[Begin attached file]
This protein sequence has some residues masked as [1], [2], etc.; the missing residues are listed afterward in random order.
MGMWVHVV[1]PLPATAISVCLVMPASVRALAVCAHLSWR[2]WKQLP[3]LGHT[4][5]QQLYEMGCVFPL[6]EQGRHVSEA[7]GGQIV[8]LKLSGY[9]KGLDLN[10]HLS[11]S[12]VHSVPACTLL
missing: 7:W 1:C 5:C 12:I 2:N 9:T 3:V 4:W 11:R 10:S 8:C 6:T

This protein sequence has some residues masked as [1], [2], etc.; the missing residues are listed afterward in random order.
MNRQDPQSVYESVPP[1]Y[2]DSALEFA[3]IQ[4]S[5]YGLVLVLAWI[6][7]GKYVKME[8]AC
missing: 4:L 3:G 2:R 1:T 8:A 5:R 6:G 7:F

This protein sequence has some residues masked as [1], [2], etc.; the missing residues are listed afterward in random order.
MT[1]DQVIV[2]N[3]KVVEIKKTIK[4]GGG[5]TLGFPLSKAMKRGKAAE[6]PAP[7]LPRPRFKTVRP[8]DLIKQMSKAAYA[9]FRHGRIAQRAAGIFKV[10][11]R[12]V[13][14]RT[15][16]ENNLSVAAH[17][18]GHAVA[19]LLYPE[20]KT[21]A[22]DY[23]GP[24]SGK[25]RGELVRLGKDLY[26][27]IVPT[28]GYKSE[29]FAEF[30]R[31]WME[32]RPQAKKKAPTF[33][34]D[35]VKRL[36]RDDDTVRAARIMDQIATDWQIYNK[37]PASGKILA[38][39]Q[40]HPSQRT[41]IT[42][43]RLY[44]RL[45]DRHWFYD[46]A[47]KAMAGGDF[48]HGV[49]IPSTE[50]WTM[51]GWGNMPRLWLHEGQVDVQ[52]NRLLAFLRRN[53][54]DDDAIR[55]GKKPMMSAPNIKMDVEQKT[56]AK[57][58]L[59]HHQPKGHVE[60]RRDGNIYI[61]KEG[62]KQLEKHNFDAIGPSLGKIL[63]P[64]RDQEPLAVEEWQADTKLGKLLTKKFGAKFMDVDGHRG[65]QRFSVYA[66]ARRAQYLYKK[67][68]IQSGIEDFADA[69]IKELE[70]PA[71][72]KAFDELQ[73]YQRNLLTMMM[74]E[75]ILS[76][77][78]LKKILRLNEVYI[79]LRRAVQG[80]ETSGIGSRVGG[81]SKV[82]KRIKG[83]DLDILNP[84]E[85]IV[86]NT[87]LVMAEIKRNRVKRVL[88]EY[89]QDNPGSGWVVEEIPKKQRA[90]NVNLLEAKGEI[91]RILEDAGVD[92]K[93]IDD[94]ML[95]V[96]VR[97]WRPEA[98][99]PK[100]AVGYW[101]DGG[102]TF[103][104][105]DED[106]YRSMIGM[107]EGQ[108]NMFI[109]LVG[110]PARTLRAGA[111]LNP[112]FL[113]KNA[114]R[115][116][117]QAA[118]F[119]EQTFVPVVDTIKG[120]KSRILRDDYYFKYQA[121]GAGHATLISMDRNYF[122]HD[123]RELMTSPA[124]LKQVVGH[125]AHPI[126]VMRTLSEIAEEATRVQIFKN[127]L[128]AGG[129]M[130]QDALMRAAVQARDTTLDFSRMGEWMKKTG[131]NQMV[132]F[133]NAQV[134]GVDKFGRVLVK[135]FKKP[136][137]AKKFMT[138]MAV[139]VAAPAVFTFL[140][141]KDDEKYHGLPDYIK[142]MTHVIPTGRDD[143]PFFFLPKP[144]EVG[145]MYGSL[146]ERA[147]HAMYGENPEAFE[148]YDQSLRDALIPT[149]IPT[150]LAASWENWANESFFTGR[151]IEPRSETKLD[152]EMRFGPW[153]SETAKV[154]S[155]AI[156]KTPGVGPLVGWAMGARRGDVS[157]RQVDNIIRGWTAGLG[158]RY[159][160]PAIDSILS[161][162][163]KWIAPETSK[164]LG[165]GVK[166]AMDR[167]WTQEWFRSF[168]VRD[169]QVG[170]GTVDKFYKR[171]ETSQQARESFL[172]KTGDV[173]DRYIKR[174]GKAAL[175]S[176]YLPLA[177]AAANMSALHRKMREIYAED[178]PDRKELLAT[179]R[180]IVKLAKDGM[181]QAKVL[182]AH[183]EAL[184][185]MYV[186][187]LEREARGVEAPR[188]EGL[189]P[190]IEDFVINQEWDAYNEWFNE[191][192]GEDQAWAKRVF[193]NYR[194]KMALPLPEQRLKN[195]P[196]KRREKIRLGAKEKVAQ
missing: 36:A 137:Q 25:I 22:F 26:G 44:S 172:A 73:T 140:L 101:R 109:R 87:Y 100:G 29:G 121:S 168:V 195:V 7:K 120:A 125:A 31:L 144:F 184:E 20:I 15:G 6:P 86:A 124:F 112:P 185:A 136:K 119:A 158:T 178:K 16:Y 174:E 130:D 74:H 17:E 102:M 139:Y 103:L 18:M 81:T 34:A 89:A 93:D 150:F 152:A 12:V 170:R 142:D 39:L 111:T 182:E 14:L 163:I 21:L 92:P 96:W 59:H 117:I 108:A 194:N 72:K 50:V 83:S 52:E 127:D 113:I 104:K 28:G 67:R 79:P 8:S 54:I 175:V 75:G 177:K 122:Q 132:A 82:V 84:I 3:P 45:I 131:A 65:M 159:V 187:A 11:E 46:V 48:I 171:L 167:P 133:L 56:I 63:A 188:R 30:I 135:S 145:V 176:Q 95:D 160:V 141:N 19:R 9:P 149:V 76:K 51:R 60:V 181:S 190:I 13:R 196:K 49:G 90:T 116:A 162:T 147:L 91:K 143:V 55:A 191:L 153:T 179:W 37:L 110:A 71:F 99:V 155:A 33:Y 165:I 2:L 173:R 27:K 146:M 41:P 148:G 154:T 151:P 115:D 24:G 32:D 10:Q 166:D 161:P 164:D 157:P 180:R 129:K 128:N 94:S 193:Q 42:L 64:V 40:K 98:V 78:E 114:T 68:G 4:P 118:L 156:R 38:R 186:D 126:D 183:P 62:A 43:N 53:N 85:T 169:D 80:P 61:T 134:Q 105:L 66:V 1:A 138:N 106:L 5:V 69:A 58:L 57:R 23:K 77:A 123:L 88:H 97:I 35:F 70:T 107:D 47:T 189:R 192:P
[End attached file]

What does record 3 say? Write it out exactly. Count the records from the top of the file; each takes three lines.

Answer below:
This protein sequence has some residues masked as [1], [2], etc.; the missing residues are listed afterward in random order.
MT[1]DQVIV[2]N[3]KVVEIKKTIK[4]GGG[5]TLGFPLSKAMKRGKAAE[6]PAP[7]LPRPRFKTVRP[8]DLIKQMSKAAYA[9]FRHGRIAQRAAGIFKV[10][11]R[12]V[13][14]RT[15][16]ENNLSVAAH[17][18]GHAVA[19]LLYPE[20]KT[21]A[22]DY[23]GP[24]SGK[25]RGELVRLGKDLY[26][27]IVPT[28]GYKSE[29]FAEF[30]R[31]WME[32]RPQAKKKAPTF[33][34]D[35]VKRL[36]RDDDTVRAARIMDQIATDWQIYNK[37]PASGKILA[38][39]Q[40]HPSQRT[41]IT[42][43]RLY[44]RL[45]DRHWFYD[46]A[47]KAMAGGDF[48]HGV[49]IPSTE[50]WTM[51]GWGNMPRLWLHEGQVDVQ[52]NRLLAFLRRN[53][54]DDDAIR[55]GKKPMMSAPNIKMDVEQKT[56]AK[57][58]L[59]HHQPKGHVE[60]RRDGNIYI[61]KEG[62]KQLEKHNFDAIGPSLGKIL[63]P[64]RDQEPLAVEEWQADTKLGKLLTKKFGAKFMDVDGHRG[65]QRFSVYA[66]ARRAQYLYKK[67][68]IQSGIEDFADA[69]IKELE[70]PA[71][72]KAFDELQ[73]YQRNLLTMMM[74]E[75]ILS[76][77][78]LKKILRLNEVYI[79]LRRAVQG[80]ETSGIGSRVGG[81]SKV[82]KRIKG[83]DLDILNP[84]E[85]IV[86]NT[87]LVMAEIKRNRVKRVL[88]EY[89]QDNPGSGWVVEEIPKKQRA[90]NVNLLEAKGEI[91]RILEDAGVD[92]K[93]IDD[94]ML[95]V[96]VR[97]WRPEA[98][99]PK[100]AVGYW[101]DGG[102]TF[103][104][105]DED[106]YRSMIGM[107]EGQ[108]NMFI[109]LVG[110]PARTLRAGA[111]LNP[112]FL[113]KNA[114]R[115][116][117]QAA[118]F[119]EQTFVPVVDTIKG[120]KSRILRDDYYFKYQA[121]GAGHATLISMDRNYF[122]HD[123]RELMTSPA[124]LKQVVGH[125]AHPI[126]VMRTLSEIAEEATRVQIFKN[127]L[128]AGG[129]M[130]QDALMRAAVQARDTTLDFSRMGEWMKKTG[131]NQMV[132]F[133]NAQV[134]GVDKFGRVLVK[135]FKKP[136][137]AKKFMT[138]MAV[139]VAAPAVFTFL[140][141]KDDEKYHGLPDYIK[142]MTHVIPTGRDD[143]PFFFLPKP[144]EVG[145]MYGSL[146]ERA[147]HAMYGENPEAFE[148]YDQSLRDALIPT[149]IPT[150]LAASWENWANESFFTGR[151]IEPRSETKLD[152]EMRFGPW[153]SETAKV[154]S[155]AI[156]KTPGVGPLVGWAMGARRGDVS[157]RQVDNIIRGWTAGLG[158]RY[159][160]PAIDSILS[161][162][163]KWIAPETSK[164]LG[165]GVK[166]AMDR[167]WTQEWFRSF[168]VRD[169]QVG[170]GTVDKFYKR[171]ETSQQARESFL[172]KTGDV[173]DRYIKR[174]GKAAL[175]S[176]YLPLA[177]AAANMSALHRKMREIYAED[178]PDRKELLAT[179]R[180]IVKLAKDGM[181]QAKVL[182]AH[183]EAL[184][185]MYV[186][187]LEREARGVEAPR[188]EGL[189]P[190]IEDFVINQEWDAYNEWFNE[191][192]GEDQAWAKRVF[193]NYR[194]KMALPLPEQRLKN[195]P[196]KRREKIRLGAKEKVAQ
missing: 36:A 137:Q 25:I 22:F 26:G 44:S 172:A 73:T 140:L 101:R 109:R 87:Y 100:G 29:G 121:S 168:V 195:V 7:K 120:A 125:A 31:L 144:F 184:E 20:I 15:G 6:P 86:A 124:F 112:P 185:A 136:K 119:A 158:T 178:K 16:Y 174:E 130:D 74:H 17:E 102:M 139:Y 103:L 18:M 81:T 34:A 89:A 93:D 150:F 152:A 12:V 170:R 142:D 39:L 111:T 182:E 14:L 163:I 21:L 92:P 96:W 59:H 117:I 108:A 194:N 72:K 50:V 83:S 52:E 127:D 113:I 104:K 28:G 67:R 79:P 8:S 54:I 175:V 75:G 177:K 122:Q 132:A 82:V 84:I 3:P 45:I 131:A 65:M 159:V 187:A 11:E 46:V 48:I 171:L 167:P 133:L 56:I 63:A 188:R 30:I 135:S 145:V 176:Q 95:D 160:V 141:N 19:R 9:P 149:V 76:K 51:R 60:V 181:S 190:I 13:R 196:K 49:G 90:T 116:A 162:T 147:L 91:K 143:V 55:A 191:L 153:T 179:W 37:L 110:A 71:F 99:V 155:A 33:Y 165:I 2:L 173:R 27:K 146:M 41:P 148:G 154:T 151:P 115:D 24:G 32:D 10:Q 166:D 161:P 164:D 157:P 180:R 129:K 128:N 94:S 193:Q 42:L 64:V 40:K 98:V 78:E 114:T 68:G 4:P 118:L 156:R 38:R 186:D 126:D 183:P 62:A 43:N 53:N 85:T 169:D 80:P 61:T 134:Q 105:L 66:V 1:A 138:N 106:L 5:V 69:A 58:L 57:R 23:K 77:A 123:L 88:H 97:I 35:F 70:T 107:D 47:T 189:R 192:P